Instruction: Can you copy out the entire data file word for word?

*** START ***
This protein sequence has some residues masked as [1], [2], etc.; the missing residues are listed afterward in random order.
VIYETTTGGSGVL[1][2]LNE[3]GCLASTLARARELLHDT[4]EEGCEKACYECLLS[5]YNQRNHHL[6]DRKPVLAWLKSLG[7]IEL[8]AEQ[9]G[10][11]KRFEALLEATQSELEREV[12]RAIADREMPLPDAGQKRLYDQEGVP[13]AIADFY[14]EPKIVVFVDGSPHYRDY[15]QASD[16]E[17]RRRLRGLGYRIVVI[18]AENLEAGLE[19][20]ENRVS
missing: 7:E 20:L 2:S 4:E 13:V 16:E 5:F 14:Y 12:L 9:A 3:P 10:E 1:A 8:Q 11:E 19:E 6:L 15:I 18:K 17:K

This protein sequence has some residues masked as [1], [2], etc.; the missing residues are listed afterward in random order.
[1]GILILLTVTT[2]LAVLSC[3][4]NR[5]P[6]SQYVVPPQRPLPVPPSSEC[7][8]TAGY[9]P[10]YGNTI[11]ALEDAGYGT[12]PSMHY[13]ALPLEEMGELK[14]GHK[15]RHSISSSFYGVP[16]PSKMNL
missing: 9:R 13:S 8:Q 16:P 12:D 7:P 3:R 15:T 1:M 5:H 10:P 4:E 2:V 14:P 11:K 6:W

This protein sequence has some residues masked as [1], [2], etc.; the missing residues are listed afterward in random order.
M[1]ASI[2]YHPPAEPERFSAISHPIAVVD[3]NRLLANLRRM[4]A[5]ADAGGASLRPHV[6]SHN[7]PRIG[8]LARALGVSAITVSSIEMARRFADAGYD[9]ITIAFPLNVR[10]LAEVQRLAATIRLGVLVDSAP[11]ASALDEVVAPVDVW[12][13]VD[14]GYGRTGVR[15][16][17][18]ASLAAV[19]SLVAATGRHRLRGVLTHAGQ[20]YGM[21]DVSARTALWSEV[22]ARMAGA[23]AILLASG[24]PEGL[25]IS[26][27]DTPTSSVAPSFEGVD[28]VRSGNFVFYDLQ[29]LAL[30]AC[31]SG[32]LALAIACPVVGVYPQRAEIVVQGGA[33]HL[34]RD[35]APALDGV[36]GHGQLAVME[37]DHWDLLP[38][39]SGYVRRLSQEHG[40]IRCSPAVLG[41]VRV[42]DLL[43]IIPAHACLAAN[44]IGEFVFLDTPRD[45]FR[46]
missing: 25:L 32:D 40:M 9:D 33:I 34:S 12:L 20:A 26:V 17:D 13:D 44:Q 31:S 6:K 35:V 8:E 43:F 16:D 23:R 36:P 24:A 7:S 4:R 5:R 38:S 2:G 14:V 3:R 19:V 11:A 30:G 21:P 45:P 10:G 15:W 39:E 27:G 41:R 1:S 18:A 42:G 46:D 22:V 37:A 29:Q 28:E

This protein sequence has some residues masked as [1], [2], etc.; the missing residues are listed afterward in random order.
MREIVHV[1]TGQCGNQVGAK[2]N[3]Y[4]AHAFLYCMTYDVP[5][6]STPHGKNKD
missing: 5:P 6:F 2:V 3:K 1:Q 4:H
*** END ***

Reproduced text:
This protein sequence has some residues masked as [1], [2], etc.; the missing residues are listed afterward in random order.
VIYETTTGGSGVL[1][2]LNE[3]GCLASTLARARELLHDT[4]EEGCEKACYECLLS[5]YNQRNHHL[6]DRKPVLAWLKSLG[7]IEL[8]AEQ[9]G[10][11]KRFEALLEATQSELEREV[12]RAIADREMPLPDAGQKRLYDQEGVP[13]AIADFY[14]EPKIVVFVDGSPHYRDY[15]QASD[16]E[17]RRRLRGLGYRIVVI[18]AENLEAGLE[19][20]ENRVS
missing: 7:E 20:L 2:S 4:E 13:V 16:E 5:F 14:Y 12:L 9:A 3:P 10:E 1:A 8:Q 11:E 19:E 6:L 15:I 18:K 17:K

This protein sequence has some residues masked as [1], [2], etc.; the missing residues are listed afterward in random order.
[1]GILILLTVTT[2]LAVLSC[3][4]NR[5]P[6]SQYVVPPQRPLPVPPSSEC[7][8]TAGY[9]P[10]YGNTI[11]ALEDAGYGT[12]PSMHY[13]ALPLEEMGELK[14]GHK[15]RHSISSSFYGVP[16]PSKMNL
missing: 9:R 13:S 8:Q 16:P 12:D 7:P 3:R 15:T 1:M 5:H 10:P 4:E 2:V 14:P 11:K 6:W

This protein sequence has some residues masked as [1], [2], etc.; the missing residues are listed afterward in random order.
M[1]ASI[2]YHPPAEPERFSAISHPIAVVD[3]NRLLANLRRM[4]A[5]ADAGGASLRPHV[6]SHN[7]PRIG[8]LARALGVSAITVSSIEMARRFADAGYD[9]ITIAFPLNVR[10]LAEVQRLAATIRLGVLVDSAP[11]ASALDEVVAPVDVW[12][13]VD[14]GYGRTGVR[15][16][17][18]ASLAAV[19]SLVAATGRHRLRGVLTHAGQ[20]YGM[21]DVSARTALWSEV[22]ARMAGA[23]AILLASG[24]PEGL[25]IS[26][27]DTPTSSVAPSFEGVD[28]VRSGNFVFYDLQ[29]LAL[30]AC[31]SG[32]LALAIACPVVGVYPQRAEIVVQGGA[33]HL[34]RD[35]APALDGV[36]GHGQLAVME[37]DHWDLLP[38][39]SGYVRRLSQEHG[40]IRCSPAVLG[41]VRV[42]DLL[43]IIPAHACLAAN[44]IGEFVFLDTPRD[45]FR[46]
missing: 25:L 32:D 40:M 9:D 33:I 34:S 12:L 20:A 26:V 17:D 13:D 44:Q 31:S 6:K 35:V 8:E 43:F 16:D 23:R 36:P 24:A 7:S 4:R 5:R 38:S 2:G 14:V 3:R 19:V 11:A 30:G 21:P 45:P 10:G 15:W 39:E 27:G 41:R 1:S 18:A 42:G 46:D 22:V 37:A 29:Q 28:E

This protein sequence has some residues masked as [1], [2], etc.; the missing residues are listed afterward in random order.
MREIVHV[1]TGQCGNQVGAK[2]N[3]Y[4]AHAFLYCMTYDVP[5][6]STPHGKNKD
missing: 5:P 6:F 2:V 3:K 1:Q 4:H